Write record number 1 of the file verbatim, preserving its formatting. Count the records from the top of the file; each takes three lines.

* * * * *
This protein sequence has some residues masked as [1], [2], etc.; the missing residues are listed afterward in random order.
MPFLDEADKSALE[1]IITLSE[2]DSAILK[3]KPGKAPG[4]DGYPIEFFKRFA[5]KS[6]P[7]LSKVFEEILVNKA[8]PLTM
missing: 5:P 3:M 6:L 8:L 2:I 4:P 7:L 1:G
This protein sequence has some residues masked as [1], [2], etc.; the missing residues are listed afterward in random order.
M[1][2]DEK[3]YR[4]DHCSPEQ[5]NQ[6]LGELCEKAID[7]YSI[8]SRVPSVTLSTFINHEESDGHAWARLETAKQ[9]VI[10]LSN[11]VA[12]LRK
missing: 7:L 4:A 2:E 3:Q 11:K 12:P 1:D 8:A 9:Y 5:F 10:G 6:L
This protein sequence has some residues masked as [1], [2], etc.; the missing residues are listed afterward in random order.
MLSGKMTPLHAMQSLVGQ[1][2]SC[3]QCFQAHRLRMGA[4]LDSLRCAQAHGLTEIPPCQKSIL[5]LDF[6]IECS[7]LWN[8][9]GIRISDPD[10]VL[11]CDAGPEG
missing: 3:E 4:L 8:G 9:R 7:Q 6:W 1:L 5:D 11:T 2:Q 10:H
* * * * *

This protein sequence has some residues masked as [1], [2], etc.; the missing residues are listed afterward in random order.
MPFLDEADKSALE[1]IITLSE[2]DSAILK[3]KPGKAPG[4]DGYPIEFFKRFA[5]KS[6]P[7]LSKVFEEILVNKA[8]PLTM
missing: 5:P 3:M 6:L 8:L 2:I 4:P 7:L 1:G